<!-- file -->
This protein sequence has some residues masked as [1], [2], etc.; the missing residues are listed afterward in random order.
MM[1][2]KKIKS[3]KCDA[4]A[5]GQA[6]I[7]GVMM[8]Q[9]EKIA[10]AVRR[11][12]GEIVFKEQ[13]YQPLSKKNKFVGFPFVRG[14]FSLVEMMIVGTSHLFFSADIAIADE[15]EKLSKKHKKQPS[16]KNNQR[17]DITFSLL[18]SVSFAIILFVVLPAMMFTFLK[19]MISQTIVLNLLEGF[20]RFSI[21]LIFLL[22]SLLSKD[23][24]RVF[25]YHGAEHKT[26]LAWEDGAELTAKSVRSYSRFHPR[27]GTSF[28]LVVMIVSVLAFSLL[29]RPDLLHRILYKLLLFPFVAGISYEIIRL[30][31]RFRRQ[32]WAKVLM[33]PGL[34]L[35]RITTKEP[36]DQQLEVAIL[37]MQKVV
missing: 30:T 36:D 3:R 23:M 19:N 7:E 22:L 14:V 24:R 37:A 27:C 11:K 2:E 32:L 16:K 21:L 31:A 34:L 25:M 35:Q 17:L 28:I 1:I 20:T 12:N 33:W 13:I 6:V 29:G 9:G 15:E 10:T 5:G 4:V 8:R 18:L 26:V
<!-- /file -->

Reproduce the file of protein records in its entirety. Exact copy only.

This protein sequence has some residues masked as [1], [2], etc.; the missing residues are listed afterward in random order.
MM[1][2]KKIKS[3]KCDA[4]A[5]GQA[6]I[7]GVMM[8]Q[9]EKIA[10]AVRR[11][12]GEIVFKEQ[13]YQPLSKKNKFVGFPFVRG[14]FSLVEMMIVGTSHLFFSADIAIADE[15]EKLSKKHKKQPS[16]KNNQR[17]DITFSLL[18]SVSFAIILFVVLPAMMFTFLK[19]MISQTIVLNLLEGF[20]RFSI[21]LIFLL[22]SLLSKD[23][24]RVF[25]YHGAEHKT[26]LAWEDGAELTAKSVRSYSRFHPR[27]GTSF[28]LVVMIVSVLAFSLL[29]RPDLLHRILYKLLLFPFVAGISYEIIRL[30][31]RFRRQ[32]WAKVLM[33]PGL[34]L[35]RITTKEP[36]DQQLEVAIL[37]MQKVV
missing: 30:T 36:D 3:R 23:M 19:N 7:E 22:L 14:V 24:R 37:A 27:C 11:K 2:E 32:L 16:K 21:L 31:A 34:L 25:M 35:Q 17:L 28:I 1:I 20:T 12:N 33:W 13:I 6:V 29:G 9:G 15:E 10:T 5:G 4:V 8:R 18:L 26:V